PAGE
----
I can't stop myself from telling people my husband died. Now what's that all about? Ken died five and a half years ago, yet I haven't reached the point yet where I can keep it to myself. I'm like a little parrot: my husband died, my husband died, my husband died. It's like a verbal tic; it has to come out. It's the fact that must be known.
I will say that I have improved in this regard. I rarely tell total strangers anymore while standing in line at the post office and I don't open my window and shout it out into the neighborhood at random moments. Still, if I were to just meet you, and if we were to exchange words leading into a conversation, you might find out that I am currently doing a lot of work for a brand new experimental library, I have two children, I love to write, and, well, my husband died five years ago.
My eyes are blue, my hair is gray, I grew up in Canada, and my husband died when I was 44 leaving me the only parent of two young children.
The other day I was driving around doing some work with three women who I've met within the last three months or so. The conversation turned to the tornado warning we'd experienced the night before here in Chicago. Well, here was a perfect opportunity for me to mention that when my late husband had been at MD Anderson in Houston for his second stem cell transplant in 2005, we were there for both Hurricane Katrina and Hurricane Rita. Just can't stop myself from bringing it up.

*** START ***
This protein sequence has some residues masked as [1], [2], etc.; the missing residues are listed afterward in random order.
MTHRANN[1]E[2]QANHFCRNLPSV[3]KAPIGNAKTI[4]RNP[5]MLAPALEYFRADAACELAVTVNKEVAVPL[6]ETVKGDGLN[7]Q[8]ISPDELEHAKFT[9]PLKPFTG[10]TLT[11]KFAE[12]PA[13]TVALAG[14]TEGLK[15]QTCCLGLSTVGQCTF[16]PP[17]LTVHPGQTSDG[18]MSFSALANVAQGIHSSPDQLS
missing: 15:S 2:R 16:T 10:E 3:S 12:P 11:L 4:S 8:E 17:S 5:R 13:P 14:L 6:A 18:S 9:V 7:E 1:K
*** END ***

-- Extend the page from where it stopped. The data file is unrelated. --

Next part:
So here's the thing: I'm quite happy now. My health is excellent. I have a very lovely boyfriend, I feel like I'm doing a great job raising my kids, I love where I live, I'm doing work I enjoy. My friends and neighbors are wonderful. I am no longer in misery or drowning in grief. I'm having a good time.
my husband died.
It's as if I still can't really believe it happened.
When I talk about it, I keep some of our story alive.
He's dead, but what happened to us is so real and so present for me.
Don't you think for a moment when you see me happy that I have forgotten him.
He died. I remember that every day, again.
- Jill Schacter
- My wonderful husband died when I was 44 years old. Being widowed this young happens to less than 3% of married people. Writing through this loss one word at time helps me understand what I've lost and helps me continue to grow. It is how I have gradually recovered from such a severe loss. Research shows that you can benefit from taking just 15 minutes a day to write out your deepest feelings as a way of healing. On the right side of this blog, you'll see a tag for Exercises to Try. If you need some help knowing how to use writing to help heal yourself, I suggest you start there.